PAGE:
As a female solo traveler, the question ”Is this place safe?” is always on my mind when I look at going someplace. I want the answer to be as simple and easy as a yes or no, but the true answer is always more complicated.
We tend to romanticize some places and villainize others. Anything that deviates from this narrative we don’t trust, which is why I believe It’s important to listen to more than one story about a place to understand what ‘safe’ means in that country. (Watch this Ted Talk to know what I mean by more than one story)
The answer to whether Korea is safe is satisticaly yes. However, for some people, in some places, and in some situations in Korea, the answer is much more complex than what the satistics show. Especialy since satistics only show reported crimes.
I will give you the long answer based on my experiences, research, observations, and listening to people’s experiences here in Korea. I am by no means a legal expert or am giving legal advice. I am just here to provide a broder perspective on safety in Korea that I hope to provide with other countries I vist of live, in the future.
When it comes to getting your things stolen, Korea is highly safe. With CCTV everywhere and strict punishment for offenders, it’s easy to see why you can leave your items unattended (including purse and cellphone) and return to them untouched.
When it comes to walking down the street at night, you’ll be pretty safe compared to the rest of the world. Again this is due to CCTV being everywhere and people minding their own business. In Korea, you’re less likely to have someone mess with you than in most parts of the world. Not to say that people don’t get followed while walking home because they absolutely do. Women experience this more often than it’s reported. Overall, most people feel safe walking alone 80% of the time.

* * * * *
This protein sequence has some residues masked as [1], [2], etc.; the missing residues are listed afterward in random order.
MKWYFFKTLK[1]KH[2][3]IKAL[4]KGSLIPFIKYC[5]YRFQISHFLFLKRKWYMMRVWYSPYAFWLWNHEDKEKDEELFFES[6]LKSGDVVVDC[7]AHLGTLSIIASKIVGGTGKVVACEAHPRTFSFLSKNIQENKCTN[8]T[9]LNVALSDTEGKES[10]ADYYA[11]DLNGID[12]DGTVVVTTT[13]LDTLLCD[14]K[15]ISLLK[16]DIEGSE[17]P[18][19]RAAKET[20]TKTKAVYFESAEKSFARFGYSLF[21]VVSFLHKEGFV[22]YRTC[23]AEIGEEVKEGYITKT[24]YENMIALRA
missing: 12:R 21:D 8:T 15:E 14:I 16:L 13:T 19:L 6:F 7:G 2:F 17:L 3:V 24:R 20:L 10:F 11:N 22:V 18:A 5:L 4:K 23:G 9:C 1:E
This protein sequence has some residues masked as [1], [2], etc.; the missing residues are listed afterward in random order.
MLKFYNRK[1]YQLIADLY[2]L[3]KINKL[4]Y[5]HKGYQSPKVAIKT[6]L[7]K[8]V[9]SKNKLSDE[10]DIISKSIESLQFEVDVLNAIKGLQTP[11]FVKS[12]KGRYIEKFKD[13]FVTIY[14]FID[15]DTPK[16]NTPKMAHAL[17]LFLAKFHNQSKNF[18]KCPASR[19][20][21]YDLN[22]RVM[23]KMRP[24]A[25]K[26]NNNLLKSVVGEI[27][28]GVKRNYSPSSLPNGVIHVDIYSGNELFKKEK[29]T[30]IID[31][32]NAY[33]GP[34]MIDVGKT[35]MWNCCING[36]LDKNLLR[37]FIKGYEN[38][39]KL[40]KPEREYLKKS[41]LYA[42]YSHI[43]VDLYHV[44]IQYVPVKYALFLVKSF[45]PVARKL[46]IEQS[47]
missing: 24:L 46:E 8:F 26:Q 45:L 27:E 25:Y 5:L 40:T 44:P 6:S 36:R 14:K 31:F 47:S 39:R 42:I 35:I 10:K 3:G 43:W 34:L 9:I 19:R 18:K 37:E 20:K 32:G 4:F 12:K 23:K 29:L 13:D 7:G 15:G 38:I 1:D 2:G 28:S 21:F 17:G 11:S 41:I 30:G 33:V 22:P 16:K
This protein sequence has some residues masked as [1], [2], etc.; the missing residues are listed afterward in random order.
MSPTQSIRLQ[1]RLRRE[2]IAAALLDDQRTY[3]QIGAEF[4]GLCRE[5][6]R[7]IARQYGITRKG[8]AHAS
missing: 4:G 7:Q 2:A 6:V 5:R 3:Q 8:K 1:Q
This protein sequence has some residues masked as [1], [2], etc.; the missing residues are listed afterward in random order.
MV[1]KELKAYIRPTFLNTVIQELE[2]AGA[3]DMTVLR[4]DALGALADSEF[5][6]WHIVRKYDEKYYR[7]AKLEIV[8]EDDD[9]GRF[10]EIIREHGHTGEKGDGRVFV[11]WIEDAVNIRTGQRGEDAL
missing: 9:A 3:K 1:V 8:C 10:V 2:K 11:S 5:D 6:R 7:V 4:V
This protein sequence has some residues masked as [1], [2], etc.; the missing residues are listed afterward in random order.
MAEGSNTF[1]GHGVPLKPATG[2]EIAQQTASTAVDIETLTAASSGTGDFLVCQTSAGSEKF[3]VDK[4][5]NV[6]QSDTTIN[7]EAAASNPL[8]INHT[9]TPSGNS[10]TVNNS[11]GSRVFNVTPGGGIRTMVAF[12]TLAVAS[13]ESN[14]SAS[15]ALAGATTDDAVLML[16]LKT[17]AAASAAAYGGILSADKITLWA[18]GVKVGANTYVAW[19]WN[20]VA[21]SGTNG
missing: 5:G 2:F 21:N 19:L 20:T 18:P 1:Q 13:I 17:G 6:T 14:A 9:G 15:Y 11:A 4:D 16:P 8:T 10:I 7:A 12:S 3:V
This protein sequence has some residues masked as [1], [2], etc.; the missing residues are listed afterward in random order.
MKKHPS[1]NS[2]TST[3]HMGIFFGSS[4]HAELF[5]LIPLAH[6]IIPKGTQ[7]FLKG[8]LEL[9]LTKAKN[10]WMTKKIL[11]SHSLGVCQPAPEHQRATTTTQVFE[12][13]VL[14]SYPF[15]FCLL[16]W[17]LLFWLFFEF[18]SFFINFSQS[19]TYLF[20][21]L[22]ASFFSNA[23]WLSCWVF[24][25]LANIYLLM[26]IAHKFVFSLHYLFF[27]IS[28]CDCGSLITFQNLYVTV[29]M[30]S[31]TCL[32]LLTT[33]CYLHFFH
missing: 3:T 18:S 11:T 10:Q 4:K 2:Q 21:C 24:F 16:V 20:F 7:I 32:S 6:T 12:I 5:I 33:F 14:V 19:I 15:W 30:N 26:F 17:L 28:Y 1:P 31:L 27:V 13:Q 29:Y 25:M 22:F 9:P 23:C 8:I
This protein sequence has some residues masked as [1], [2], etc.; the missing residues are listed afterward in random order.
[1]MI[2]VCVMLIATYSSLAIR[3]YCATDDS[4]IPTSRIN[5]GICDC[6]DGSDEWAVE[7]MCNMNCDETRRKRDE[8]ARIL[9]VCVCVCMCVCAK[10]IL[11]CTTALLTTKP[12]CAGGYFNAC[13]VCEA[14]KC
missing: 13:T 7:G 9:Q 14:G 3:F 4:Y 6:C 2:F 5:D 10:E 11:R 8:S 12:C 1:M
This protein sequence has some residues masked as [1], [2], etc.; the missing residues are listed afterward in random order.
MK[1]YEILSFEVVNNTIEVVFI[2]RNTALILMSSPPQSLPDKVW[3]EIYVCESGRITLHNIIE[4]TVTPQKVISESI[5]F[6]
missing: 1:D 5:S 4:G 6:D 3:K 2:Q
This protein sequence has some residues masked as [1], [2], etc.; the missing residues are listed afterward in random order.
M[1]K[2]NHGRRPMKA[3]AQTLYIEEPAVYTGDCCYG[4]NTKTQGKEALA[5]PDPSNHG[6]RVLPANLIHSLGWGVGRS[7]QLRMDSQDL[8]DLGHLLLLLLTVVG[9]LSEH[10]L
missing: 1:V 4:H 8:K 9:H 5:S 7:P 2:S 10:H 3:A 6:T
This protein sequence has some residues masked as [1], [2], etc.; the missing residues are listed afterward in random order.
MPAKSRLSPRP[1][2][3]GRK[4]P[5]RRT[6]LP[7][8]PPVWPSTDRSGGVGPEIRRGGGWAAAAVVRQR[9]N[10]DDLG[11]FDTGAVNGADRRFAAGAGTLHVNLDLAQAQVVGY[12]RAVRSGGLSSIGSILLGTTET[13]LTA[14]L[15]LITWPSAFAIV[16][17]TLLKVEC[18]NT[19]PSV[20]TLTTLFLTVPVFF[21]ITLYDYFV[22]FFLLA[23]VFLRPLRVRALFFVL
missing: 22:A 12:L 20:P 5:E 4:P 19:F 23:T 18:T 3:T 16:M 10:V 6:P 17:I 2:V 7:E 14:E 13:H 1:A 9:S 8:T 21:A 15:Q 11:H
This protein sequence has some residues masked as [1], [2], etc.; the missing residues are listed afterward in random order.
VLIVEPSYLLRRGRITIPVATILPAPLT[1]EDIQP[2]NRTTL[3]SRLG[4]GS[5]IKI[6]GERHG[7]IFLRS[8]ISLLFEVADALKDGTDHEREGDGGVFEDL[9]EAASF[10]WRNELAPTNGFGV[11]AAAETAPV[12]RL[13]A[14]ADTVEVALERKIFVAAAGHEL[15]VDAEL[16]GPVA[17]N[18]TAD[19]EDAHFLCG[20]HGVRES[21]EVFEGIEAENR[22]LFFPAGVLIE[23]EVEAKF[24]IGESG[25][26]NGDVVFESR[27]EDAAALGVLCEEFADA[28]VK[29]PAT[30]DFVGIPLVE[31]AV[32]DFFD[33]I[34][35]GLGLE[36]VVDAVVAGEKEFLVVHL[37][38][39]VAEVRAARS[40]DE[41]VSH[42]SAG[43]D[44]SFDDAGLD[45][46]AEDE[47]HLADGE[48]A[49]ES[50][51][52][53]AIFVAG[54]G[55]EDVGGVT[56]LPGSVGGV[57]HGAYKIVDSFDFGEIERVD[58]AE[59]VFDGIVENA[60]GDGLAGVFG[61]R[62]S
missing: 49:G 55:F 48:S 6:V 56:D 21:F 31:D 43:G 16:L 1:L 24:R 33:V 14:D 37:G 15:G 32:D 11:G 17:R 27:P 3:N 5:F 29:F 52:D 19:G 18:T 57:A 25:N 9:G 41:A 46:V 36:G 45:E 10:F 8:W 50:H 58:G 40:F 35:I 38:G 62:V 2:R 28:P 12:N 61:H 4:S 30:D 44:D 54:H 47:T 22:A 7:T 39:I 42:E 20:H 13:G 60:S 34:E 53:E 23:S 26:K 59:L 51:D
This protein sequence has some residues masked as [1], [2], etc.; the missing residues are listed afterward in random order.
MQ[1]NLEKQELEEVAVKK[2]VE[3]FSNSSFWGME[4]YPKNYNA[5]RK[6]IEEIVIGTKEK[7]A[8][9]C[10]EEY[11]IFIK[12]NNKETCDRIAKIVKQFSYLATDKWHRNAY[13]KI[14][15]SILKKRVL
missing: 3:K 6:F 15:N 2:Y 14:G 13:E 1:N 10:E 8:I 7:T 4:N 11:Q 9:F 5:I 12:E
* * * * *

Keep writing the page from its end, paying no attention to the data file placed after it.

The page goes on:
The lack of theft and feeling safe while walking down the street no matter the hours is super important when it comes to assesing how safe of an area is. As I talk about the things that make Korea unsafe or relativly safed you should remener those two imortant points. I sould also mention that personally, I have never felt in physical danger in Korea. That being said there are a few things that make Korea unsafe that are harder to see unless you have lived here for a bit.
One of the most common things you hear from travelers and ex-pats alike in Korea is that there’s never any crime in the news. They don’t know this is due to laws, not the lack of crime. The Korean media can’t report on most crimes the way they do in other countries because of identity protection laws. These laws protect both the victim and the perpetrator. On top of the lack of the media’s ability to report crimes, you should know about 3 other laws (or lack of) before you add to the single-sided story that Korea is safe.
First, you should know that as of 2022, Korea has no anti-discrimination laws. This affects things like hate crimes against POC and LGBTQ people and discrimination at work due to age, immigration status, gender, and disabilities. You’ll hear this talked about on social media in the context of bars having no foreigner signs or schools’ hiring practices of NET’s, but it goes deeper than that. To put it into perspective, how serious this is; as recently as 2015, people with mental and physical disabilities were in-slaved on salt farms on the Shinan Islands. This was not the first case, nor do I believe that it will be the last case of slavery in Korea until an anti-discrimination law (and better worker rights) is passed.